Stock Market Today: Dow Slipped on Pelosi’s Taiwan Visit, BP Surged
The stock market dropped Tuesday as markets monitored House Speaker Nancy Pelosi’s trip to Taiwan and hawkish comments from a Federal Reserve official.
Dow Jones Industrial Average
closed down 402 points, or 1.2%, while the
dropped 0.7%, and the
fell 0.2%. All three indexes wavered between gains and losses throughout the day, before ending lower.
“US stocks went on a rollercoaster ride as traders grew nervous over China’s retaliation over House Speaker Pelosi’s trip to Taiwan [and] a reminder from Fed’s [Mary] Daly that their interest rate hiking cycle is nowhere near done,” wrote Edward Moya, senior market analyst at Oanda.
Pelosi landed on Tuesday in Taiwan, a move that potentially raises tensions between the U.S. and China. That makes the stock market nervous, as trade relations between the two largest economies broke down under President Trump.
Daly, the president of the San Francisco Fed, said that the central bank is nowhere near finished fighting inflation and that the Fed is likely to raise rates and keep them high for a while.
That sentiment is a reversal from what had sent the stock market upward recently.
The S&P 500 had gained 13% from its intraday low of the year hit in mid-June through Monday’s close, as markets bet that the Federal Reserve will slow down the pace of its interest rate hikes as signs emerged that inflation has peaked.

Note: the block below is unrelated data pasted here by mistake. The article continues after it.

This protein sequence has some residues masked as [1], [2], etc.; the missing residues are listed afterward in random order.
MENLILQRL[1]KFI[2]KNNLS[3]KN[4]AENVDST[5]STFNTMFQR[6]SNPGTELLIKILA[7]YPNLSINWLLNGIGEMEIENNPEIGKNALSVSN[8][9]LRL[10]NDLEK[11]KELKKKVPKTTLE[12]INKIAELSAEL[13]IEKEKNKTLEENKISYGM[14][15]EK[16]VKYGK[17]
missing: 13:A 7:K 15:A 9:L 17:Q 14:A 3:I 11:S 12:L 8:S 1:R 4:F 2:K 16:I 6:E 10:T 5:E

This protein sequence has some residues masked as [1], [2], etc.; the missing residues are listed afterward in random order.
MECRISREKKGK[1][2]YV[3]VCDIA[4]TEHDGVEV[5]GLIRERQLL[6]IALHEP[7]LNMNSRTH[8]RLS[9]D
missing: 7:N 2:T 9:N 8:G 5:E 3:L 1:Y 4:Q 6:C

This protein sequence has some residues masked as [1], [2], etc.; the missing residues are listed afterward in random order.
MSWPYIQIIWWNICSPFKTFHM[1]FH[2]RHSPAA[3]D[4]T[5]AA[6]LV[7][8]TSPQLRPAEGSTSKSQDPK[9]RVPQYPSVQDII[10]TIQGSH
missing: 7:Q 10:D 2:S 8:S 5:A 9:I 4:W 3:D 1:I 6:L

This week, the stock market had already been growing cautious about the Fed—and higher stock prices—ahead of key economic data. If Friday’s July jobs report shows more jobs added than expected and if next week’s consumer price index report shows higher-than-expected inflation, markets will once again expect the Fed to become more hawkish. That would send stocks tumbling.
Now, the market is hitting a point where it has had trouble surpassing recently. The S&P 500 had reached just over 4100 Tuesday, before sellers came in to knock the index down. It dropped from that level several times since the end of May. Strategists at Credit Suisse note that, should the index rally up to 4200, heavy resistance—or selling pressure—should kick in at that level.
“Chasing the market here is tougher,” wrote Dennis DeBusschere, founder of 22V Research. “Expect consolidation.”
That is because “the market is too aggressively pricing in rate cuts next year,” wrote Lauren Goodwin, economist and portfolio strategist at New York Life Investments.
Here are some stocks on the move Tuesday:
) gained 1% as the group became the latest oil giant to report its best quarter in years amid soaring energy prices. BP saw adjusted profit surge to $8.5 billion in the prior quarter, up from $2.8 billion in the year prior and well ahead of analysts’ expectations.
Taiwan Semiconductor Manufacturing Co.
(TSM) dropped 0.3% after a 2.5% tumble Monday, as shares in the world’s largest chip maker weakened ahead of Pelosi’s visit to Taiwan.
DuPont de Nemours
(DD) slipped 2.7%, even after the materials science giant reported second-quarter adjusted profit per share of 88 cents from $3.3 billion in sales, outpacing Wall Street’s expectations of 75 cents in per-share profit from revenue of $3.25 billion.